Concerned citizens might warn you not to stand to close: I rope nearby bystanders into the crime I’m currently committing. So when Scott Downey, the General Patton of Hyperproductive Scrum, told me he was busy crawling wineries near my Santa Barbara office, I suggested getting together. “How about 11:30am for lunch?” I asked. “Perfect,” he said, “See you then.”
Scott arrived, we had a hearty repast, and after agreeing the world needed our genius, I had to get ready to to teach the second afternoon of Scrum Training at Citrix Online. Did he want to come? “Sure,” he said. As we walked into the conference room, I asked if he might like to present some of my slides? “Why not?” he said. When we started looking at them, Scott felt uncomfortable. Could he use his own slides?
Yes, he could use his own slides, and he did. In 20 minutes, Scott and I eliminated concepts I had already discussed from his very different Scrum Training deck, and restructured slides that would be relevant for that afternoon into short blocks. Scott trained the entire afternoon solo, with me coordinating and heckling. The transition was nearly seamless. Our students liked our surprise guest, and our sparring interaction helped spice up the material.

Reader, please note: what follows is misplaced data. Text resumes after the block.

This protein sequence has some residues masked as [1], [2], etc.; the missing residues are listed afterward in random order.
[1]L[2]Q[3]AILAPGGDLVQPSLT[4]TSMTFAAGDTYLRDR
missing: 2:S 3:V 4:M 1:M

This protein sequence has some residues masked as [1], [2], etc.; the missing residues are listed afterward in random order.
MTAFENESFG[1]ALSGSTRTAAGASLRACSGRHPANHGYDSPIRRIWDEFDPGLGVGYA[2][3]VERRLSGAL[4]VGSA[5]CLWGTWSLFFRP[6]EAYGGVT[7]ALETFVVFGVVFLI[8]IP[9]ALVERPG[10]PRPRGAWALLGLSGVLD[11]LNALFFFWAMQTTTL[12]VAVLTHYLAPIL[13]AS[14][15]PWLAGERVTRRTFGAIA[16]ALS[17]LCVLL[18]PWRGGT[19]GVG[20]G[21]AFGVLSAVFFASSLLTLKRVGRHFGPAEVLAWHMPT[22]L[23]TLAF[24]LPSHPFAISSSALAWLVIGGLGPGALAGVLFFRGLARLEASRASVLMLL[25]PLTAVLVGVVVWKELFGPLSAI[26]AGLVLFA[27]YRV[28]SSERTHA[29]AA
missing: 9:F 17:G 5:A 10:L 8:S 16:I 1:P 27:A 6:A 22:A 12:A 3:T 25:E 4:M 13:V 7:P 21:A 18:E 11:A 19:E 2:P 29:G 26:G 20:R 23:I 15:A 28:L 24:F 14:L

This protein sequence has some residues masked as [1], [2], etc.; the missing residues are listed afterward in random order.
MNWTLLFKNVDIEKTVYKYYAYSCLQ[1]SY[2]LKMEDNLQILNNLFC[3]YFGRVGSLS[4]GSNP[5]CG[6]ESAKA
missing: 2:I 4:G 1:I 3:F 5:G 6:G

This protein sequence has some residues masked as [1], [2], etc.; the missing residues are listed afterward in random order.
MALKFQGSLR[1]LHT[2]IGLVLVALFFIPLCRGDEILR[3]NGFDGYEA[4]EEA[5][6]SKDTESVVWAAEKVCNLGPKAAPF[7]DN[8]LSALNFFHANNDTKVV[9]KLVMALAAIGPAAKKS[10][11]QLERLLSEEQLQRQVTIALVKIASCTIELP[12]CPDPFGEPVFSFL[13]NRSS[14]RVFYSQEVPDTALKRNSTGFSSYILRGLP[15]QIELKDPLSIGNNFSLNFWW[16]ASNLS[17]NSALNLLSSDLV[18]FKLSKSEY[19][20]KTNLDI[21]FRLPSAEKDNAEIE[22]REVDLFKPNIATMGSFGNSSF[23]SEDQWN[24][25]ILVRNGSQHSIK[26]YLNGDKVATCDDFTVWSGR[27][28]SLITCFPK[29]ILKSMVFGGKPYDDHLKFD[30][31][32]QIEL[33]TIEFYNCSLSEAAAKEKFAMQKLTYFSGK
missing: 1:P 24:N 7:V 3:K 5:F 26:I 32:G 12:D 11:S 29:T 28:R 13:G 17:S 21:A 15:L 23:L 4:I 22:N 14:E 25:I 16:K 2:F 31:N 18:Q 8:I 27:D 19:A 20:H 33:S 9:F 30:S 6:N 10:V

To make this possible, I relied on a highly-adaptive meeting format I call Meeting Scrum. It can turn dreary, boring meetings into vibrant, audience engaging events. The next time you have a half-day meeting, you might give a try.
Meeting Scrum decomposes high-impact training programs and full-day meetings into digestible chunks. It involves your audience to help reconfigure information and agendas on-the-fly to adapt to their background, your skills, last-minute opportunities and plain old serendipity.
Meeting Scrum miniaturizes concepts from Scrum, a software management technique. Scrum produces software in short fixed-time iterations called “sprints,” and demands each sprint produces software that customers value. This requires extraordinary discipline, but typically delivers high-quality software to customers faster.